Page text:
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‘Hurry up and wait’: Olympic skiing delays no fun for anyone

February 14, 2018 GMT

PYEONGCHANG, South Korea (AP) — Just because there’s been barely any Alpine skiing at these Olympics — three of the first four races were postponed — doesn’t mean that Mikaela Shiffrin and everyone else gets to just take it easy.

Many of the women whose slalom race was scrapped because of strong winds at the Yongpyong Alpine Center on Wednesday, including American star and defending gold medalist Shiffrin, took a couple of practice runs for the giant slalom that will be Thursday. Men took informal downhill training on a shortened course at the Jeongseon Alpine Center about 30 miles (50 kilometers) away.


There’s also plenty of other work to be done — by the skiers, their coaches and the organizers.

“Everyone is like: ‘Are you waiting around?’ You’re not really waiting, because you’re keeping yourself — body and mind — ready to go,” U.S. racer Megan McJames said. “You’re training on snow. Dry land training. Physical therapy. Everything you’d do on a normal day to keep yourself in the best possible position to compete.”

Which is probably a good thing.

Otherwise, one could get a bit antsy.

“You wait all season for this date, and you are so focused,” said Didier Defago, who won a gold medal for Switzerland in the downhill at the 2010 Vancouver Olympics after it was put off for two days because of a mix of snow, rain and — get this — too-warm temperatures.

“If you have a delay like this,” said Defago, who is helping test the downhill course before the men’s race, “you have to find the real balance between, ‘I can let the tension go a little, but I have to be ready again.’”

Coaches want to keep their skiers fresh, focused and not too annoyed by all of the rescheduling.

“It’s been a difficult few days ... (with) the excitement of getting ready to race and the disappointment of not getting to race,” said Shiffrin’s coach, Mike Day. “The more challenging piece, truthfully, has been flip-flopping events every day. If we stayed with one event, the focus can remain singular. Having gone back and forth now, between GS and slalom, and back to GS again, the preparation has been a little challenging. But I feel like we’re in a good place.”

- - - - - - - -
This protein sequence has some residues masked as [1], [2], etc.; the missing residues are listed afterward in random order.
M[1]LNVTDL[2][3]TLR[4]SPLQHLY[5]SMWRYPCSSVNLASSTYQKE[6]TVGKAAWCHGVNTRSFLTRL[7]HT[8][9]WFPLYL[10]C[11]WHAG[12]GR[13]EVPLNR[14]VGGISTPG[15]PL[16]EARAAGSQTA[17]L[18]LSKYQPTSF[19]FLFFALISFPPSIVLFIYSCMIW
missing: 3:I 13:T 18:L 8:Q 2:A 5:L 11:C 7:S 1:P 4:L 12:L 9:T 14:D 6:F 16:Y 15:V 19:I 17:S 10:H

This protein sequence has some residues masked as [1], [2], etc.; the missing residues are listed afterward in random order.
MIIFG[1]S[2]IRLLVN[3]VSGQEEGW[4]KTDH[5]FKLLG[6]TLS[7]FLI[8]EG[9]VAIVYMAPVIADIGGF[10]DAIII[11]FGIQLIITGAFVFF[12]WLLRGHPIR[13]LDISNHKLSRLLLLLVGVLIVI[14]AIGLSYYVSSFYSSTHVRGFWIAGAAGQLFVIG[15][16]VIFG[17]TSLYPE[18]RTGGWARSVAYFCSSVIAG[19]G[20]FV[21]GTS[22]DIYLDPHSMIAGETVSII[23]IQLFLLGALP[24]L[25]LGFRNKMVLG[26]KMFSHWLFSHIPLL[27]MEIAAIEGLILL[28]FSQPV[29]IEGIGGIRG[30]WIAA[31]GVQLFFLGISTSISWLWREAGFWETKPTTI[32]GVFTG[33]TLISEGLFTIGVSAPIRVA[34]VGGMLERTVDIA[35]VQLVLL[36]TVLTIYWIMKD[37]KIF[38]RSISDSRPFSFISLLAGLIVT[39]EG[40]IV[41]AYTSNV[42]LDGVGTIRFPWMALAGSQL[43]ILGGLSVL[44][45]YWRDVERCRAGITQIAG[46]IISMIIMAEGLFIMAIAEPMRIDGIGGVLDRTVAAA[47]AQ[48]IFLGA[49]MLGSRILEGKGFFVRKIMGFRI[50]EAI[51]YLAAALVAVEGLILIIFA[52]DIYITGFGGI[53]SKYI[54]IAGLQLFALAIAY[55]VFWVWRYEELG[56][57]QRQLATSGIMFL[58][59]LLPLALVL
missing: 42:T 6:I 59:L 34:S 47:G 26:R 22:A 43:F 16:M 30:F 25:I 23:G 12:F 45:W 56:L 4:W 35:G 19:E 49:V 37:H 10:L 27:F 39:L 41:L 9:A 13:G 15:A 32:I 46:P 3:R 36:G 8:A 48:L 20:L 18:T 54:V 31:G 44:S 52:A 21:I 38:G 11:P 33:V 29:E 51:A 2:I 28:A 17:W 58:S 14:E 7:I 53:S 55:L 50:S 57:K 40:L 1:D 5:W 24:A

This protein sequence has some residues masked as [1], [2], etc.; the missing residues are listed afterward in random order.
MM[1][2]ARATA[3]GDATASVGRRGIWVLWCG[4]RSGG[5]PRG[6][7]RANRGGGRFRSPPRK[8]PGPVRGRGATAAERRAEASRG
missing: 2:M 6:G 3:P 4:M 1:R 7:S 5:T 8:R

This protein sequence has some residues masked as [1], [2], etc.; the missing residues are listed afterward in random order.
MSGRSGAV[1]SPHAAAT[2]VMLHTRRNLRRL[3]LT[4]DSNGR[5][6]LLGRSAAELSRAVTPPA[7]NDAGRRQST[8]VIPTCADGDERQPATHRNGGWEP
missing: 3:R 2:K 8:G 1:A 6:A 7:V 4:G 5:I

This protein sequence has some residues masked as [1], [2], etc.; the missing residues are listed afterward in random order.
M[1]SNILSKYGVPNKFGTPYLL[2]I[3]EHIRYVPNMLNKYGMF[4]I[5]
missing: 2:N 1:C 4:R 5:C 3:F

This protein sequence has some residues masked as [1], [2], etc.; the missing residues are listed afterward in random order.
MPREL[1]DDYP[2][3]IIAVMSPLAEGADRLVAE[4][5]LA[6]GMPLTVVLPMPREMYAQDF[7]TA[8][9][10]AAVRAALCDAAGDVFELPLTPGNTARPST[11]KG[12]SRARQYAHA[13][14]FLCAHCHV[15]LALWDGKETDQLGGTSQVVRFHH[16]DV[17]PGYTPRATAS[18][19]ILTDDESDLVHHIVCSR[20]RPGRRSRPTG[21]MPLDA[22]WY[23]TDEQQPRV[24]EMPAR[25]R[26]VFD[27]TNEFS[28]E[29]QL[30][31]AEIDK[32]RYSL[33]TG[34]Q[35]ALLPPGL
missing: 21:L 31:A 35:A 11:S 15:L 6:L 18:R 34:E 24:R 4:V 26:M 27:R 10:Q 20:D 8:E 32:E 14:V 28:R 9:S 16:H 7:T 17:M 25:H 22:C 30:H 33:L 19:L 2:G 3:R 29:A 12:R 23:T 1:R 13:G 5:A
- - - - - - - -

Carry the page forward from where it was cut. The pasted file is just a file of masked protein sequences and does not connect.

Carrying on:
The officials who organize the events must try to balance safety and fairness while making sure they get the 11-event Alpine program completed on time.


Consider the way things have gone so far in South Korea.

The men’s downhill was supposed to be Sunday. Didn’t happen. The women’s giant slalom was supposed to be Monday. Didn’t happen. Same thing with the women’s slalom on Wednesday. It all means there are two doubleheaders planned: the men’s downhill and women’s giant slalom on Thursday, then the men’s super-G and the women’s slalom on Friday.

“All in all, it’s clear it’s a (backup) plan,” women’s race director Atle Skaardal said. “It’s a compromise. But I think it’s an acceptable one.”

Added Skaardal: “We’re just very, very eager to get a race off.”

The only one that’s been contested was the men’s Alpine combined on Tuesday, which Marcel Hirscher of Austria won.

Even that was deemed unfair by some because the direction and strength of the wind kept changing, giving some racers a boost while hindering others.

All of the uncertainty can turn the sport into a test of mental fortitude as much as one of physical strength and skill.

“Some athletes deal with it really well. They can deal with delays and knowing there are only certain things they can control, and those athletes are usually ahead of the curve in this kind of situation. And then there are athletes that have a harder time with that and like things to be a little more programmed,” U.S. men’s speed coach Johno McBride said. “We try and keep things light around our household and try to keep the boys engaged in stuff so they’re not just sitting around and worrying about what’s going to happen.”

This is nothing new to these folks, though.

All are familiar with delays, postponements and even cancelations during the day-in, day-out World Cup circuit.

This is, after all, an outdoor sport.

“You get used to it,” said McJames, a slalom and giant slalom skier on her third Olympic team. “Everyone jokes that ski racing is, ‘Hurry up and wait.’ ... That’s just part of the deal.”


AP Sports Writers Pat Graham in Pyeonchang and Graham Dunbar in Jeongseon contributed to this report.


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